Aboriginal Principles For Sustainable Development
The Australian Aborigines sustained their societies on their island continent into our days for at least 40,000 years, possibly as long as 60,000 years. This makes their society model both one of the earliest we know and their sustainability record possibly the longest that we have evidence of. In contrast, the Western exploitation or mining paradigm has brought Australian society to a perilous state in less than 200 years. Insights into how one of the Aboriginal peoples organised their societies to survive on a naturally fragile continent therefore has a value – also for societies today, because the Australian continent can be seen as a bellwether for the planet as a whole, which arguably is rapidly becoming more fragile. By deriving the governing principles behind the Australian Aboriginal gardening paradigm the paper aims to contribute to the reform stream in the sustainable development debate.
Case: KM in a Norwegian hospital
The nurses in a Norwegian private hospital in Oslo wanted to solve a problem: How can we reduce the fear of patients going in to surgery? The idea came up: Invite the old patients for coffee and cake together with the new patients and let them talk.
Disabling the Context for Knowledge Work – The Role of Managers’ Behaviours
Two main issues that prevent knowledge sharing are the attitudes of the nearest supervisor and a lack of context-building information: Apathetic managers, who do not actively encourage business/organisational information, and hypocritical managers, who do not ‘walk the talk’,
PROFESSIONAL DEVELOPMENT FOR KNOWLEDGE WORKERS
How does one organise knowledge work effectively?
What is Knowledge Management?
Concepts are best defined from how people use them. Here, I define Knowledge Management by looking at what people in this field are actually doing.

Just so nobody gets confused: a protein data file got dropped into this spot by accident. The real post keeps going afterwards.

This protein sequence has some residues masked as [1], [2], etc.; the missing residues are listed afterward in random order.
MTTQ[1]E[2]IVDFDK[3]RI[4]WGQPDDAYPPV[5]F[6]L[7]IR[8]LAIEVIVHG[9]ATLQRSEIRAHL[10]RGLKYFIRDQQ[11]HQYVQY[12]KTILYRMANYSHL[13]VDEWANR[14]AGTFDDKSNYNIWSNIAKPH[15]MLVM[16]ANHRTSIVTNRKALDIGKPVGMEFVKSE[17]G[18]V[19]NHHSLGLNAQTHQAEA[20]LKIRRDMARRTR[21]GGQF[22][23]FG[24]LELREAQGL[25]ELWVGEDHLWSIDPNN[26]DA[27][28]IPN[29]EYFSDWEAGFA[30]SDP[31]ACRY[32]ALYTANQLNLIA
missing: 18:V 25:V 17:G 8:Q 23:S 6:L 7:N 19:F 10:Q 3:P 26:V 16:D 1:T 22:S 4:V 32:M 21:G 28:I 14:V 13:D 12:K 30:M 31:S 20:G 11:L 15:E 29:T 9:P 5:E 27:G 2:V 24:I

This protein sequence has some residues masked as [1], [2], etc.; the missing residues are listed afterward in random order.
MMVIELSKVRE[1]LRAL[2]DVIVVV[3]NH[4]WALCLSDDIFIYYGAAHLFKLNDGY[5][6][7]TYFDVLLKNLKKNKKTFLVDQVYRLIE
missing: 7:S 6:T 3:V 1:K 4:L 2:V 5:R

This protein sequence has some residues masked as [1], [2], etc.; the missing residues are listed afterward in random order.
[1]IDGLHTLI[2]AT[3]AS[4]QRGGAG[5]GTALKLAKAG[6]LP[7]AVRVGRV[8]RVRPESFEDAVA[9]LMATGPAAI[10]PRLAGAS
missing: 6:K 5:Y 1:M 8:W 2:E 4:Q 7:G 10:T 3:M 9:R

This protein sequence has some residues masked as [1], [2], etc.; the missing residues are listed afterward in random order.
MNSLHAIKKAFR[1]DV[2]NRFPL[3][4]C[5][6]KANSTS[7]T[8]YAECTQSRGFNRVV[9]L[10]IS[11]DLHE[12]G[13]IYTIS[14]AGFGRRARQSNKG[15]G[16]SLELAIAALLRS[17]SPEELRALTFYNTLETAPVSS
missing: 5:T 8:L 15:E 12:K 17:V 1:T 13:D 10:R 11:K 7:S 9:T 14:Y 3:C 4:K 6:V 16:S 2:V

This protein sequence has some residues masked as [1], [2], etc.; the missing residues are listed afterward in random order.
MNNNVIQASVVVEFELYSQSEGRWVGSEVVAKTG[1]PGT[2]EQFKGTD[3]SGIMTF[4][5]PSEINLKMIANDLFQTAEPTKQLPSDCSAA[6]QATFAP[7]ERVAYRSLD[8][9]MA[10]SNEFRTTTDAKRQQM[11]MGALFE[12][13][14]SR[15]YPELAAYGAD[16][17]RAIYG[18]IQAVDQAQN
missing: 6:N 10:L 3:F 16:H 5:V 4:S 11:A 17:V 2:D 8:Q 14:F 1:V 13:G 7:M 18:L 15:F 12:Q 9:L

A Knowledge-based Theory of the Firm
This article is seeking to explore the practical implications of an epistemological approach to strategy formulation. In doing so it tries to expand the field of knowledge management and intellectual capital beyond its operational and often inwardly technological focus to a new theory of the firm. A resource-based perspective is suggested, using autopoietic epistemology to guide strategy formulation.
Measuring the Wellspring of Knowledge
In the spruce forest behind my parents home in Sweden springs a natural well. It is so small that you don´t notice it until you almost stumble upon it.
Knowledge Management – The Viking Way
"Never a friend more faithful, nor greater wealth than wisdom."
Measuring Intangibles and Intellectual Capital - An Emerging First Standard
The high stock market premiums on today's stock markets can be one of the indications of an
emerging new Knowledge Economy. The parallel development of theories and practice in Sweden
and in the US have now laid the ground for a first standard for accounting in the Knowledge
Economy, featuring three categories of Intangible Assets plus a fourth category, financial assets.
Revenues arising from intangible assets take intangible forms.